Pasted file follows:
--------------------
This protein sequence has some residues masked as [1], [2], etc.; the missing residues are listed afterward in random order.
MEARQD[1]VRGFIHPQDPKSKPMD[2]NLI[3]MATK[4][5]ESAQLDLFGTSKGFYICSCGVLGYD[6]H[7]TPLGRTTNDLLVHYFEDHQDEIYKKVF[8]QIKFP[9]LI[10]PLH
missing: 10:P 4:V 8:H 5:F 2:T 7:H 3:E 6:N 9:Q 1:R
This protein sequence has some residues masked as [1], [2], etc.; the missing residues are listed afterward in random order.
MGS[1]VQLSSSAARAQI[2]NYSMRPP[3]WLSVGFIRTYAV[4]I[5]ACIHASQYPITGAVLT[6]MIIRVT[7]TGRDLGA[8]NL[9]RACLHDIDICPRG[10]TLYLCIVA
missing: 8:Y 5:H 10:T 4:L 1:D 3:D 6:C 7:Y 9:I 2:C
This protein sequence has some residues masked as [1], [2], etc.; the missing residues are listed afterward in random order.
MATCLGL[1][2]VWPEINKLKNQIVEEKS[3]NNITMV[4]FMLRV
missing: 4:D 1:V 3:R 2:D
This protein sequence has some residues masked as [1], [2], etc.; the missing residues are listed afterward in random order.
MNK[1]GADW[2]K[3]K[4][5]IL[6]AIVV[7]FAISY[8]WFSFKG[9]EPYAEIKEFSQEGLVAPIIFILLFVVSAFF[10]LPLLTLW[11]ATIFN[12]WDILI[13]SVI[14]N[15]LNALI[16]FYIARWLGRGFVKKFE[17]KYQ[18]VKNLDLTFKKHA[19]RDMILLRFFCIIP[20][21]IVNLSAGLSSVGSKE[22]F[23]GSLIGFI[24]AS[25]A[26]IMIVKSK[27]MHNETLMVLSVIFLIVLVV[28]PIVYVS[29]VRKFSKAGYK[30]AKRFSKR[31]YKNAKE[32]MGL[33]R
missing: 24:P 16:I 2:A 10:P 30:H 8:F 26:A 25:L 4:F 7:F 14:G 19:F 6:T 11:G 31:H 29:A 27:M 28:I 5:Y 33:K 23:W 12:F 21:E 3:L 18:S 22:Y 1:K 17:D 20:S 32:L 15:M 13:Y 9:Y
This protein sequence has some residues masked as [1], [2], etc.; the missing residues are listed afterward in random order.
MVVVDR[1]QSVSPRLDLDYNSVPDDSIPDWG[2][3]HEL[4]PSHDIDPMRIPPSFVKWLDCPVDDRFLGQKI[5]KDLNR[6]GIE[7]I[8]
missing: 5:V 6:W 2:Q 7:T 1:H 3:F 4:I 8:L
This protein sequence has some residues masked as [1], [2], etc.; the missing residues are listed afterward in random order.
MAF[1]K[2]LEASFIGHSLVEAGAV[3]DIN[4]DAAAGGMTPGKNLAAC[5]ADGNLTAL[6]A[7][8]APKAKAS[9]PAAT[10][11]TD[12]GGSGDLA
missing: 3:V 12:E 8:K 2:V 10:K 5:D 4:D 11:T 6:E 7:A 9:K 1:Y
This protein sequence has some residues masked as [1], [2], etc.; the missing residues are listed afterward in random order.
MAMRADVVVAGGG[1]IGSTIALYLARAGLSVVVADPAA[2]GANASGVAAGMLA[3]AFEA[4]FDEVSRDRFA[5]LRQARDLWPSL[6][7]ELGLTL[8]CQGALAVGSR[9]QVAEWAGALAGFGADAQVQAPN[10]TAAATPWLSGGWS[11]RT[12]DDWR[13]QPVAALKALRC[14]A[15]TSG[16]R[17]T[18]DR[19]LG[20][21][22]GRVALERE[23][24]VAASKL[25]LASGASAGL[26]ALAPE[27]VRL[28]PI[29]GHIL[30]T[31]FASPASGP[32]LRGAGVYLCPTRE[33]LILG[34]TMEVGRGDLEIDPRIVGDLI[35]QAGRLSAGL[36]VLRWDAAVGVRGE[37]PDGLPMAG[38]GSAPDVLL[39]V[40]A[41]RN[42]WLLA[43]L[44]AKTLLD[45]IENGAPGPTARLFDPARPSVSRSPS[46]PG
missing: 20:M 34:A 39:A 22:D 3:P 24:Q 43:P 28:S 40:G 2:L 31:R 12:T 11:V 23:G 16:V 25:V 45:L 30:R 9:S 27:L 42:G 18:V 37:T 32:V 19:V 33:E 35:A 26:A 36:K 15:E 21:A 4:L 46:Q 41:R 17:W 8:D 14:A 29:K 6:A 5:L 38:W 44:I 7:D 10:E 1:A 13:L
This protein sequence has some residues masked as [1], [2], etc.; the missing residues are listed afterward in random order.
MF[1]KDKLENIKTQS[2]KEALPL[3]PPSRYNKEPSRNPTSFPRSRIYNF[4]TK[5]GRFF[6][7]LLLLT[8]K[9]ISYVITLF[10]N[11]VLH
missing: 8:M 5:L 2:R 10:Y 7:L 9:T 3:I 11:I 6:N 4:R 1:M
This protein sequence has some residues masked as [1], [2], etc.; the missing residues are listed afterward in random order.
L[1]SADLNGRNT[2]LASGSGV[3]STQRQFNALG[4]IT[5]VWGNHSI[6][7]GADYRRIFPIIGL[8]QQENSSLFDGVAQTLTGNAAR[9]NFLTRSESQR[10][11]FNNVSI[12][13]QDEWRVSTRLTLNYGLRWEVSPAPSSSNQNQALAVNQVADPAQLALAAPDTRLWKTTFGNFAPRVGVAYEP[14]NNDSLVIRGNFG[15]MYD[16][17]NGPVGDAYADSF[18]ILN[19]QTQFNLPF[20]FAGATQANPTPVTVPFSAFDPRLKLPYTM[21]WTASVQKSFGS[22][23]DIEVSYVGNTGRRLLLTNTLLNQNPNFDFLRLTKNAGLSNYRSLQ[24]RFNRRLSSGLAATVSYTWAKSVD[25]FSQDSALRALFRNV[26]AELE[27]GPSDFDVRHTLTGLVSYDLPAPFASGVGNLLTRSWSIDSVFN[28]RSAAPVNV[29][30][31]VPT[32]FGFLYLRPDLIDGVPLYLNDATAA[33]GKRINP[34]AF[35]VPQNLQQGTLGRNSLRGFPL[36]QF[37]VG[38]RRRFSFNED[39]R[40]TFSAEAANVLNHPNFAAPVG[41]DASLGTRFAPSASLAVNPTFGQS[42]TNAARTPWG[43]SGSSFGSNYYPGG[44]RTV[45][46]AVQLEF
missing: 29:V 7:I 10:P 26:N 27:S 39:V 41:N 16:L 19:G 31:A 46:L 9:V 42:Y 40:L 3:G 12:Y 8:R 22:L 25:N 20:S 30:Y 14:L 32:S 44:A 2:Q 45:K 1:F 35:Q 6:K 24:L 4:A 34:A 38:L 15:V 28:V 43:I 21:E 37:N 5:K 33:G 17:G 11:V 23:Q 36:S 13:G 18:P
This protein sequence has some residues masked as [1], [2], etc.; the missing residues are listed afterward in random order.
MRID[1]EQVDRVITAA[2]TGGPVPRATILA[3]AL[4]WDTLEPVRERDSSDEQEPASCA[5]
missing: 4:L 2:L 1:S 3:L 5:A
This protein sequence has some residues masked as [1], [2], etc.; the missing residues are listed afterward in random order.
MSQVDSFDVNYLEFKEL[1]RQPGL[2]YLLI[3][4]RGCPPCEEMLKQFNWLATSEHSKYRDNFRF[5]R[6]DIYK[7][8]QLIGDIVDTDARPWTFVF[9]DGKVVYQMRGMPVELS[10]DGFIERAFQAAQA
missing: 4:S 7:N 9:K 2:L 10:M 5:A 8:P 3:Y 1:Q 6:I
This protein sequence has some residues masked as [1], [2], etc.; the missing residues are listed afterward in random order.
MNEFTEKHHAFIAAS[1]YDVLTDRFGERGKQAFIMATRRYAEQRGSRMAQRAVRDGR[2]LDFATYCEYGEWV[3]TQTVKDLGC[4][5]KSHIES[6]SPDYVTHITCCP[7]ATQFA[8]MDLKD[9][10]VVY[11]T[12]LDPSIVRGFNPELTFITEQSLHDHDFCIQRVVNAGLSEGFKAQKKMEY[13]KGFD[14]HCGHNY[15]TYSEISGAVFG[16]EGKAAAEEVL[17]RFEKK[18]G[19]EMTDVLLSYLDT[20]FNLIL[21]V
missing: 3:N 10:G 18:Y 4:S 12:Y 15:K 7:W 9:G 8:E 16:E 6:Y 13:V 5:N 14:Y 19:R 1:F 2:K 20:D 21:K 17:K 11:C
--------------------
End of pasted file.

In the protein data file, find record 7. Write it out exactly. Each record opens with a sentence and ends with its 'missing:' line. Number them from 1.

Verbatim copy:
This protein sequence has some residues masked as [1], [2], etc.; the missing residues are listed afterward in random order.
MAMRADVVVAGGG[1]IGSTIALYLARAGLSVVVADPAA[2]GANASGVAAGMLA[3]AFEA[4]FDEVSRDRFA[5]LRQARDLWPSL[6][7]ELGLTL[8]CQGALAVGSR[9]QVAEWAGALAGFGADAQVQAPN[10]TAAATPWLSGGWS[11]RT[12]DDWR[13]QPVAALKALRC[14]A[15]TSG[16]R[17]T[18]DR[19]LG[20][21][22]GRVALERE[23][24]VAASKL[25]LASGASAGL[26]ALAPE[27]VRL[28]PI[29]GHIL[30]T[31]FASPASGP[32]LRGAGVYLCPTRE[33]LILG[34]TMEVGRGDLEIDPRIVGDLI[35]QAGRLSAGL[36]VLRWDAAVGVRGE[37]PDGLPMAG[38]GSAPDVLL[39]V[40]A[41]RN[42]WLLA[43]L[44]AKTLLD[45]IENGAPGPTARLFDPARPSVSRSPS[46]PG
missing: 20:M 34:A 39:A 22:D 3:P 24:Q 43:P 28:S 40:G 2:L 31:R 12:T 11:V 23:G 16:V 25:V 45:L 30:R 9:S 27:L 42:G 18:V 37:T 32:V 19:V 33:E 35:A 26:A 36:K 15:E 21:A 4:L 46:Q 41:R 17:W 8:D 14:A 29:K 6:A 5:L 38:W 44:I 7:D 10:E 1:A 13:L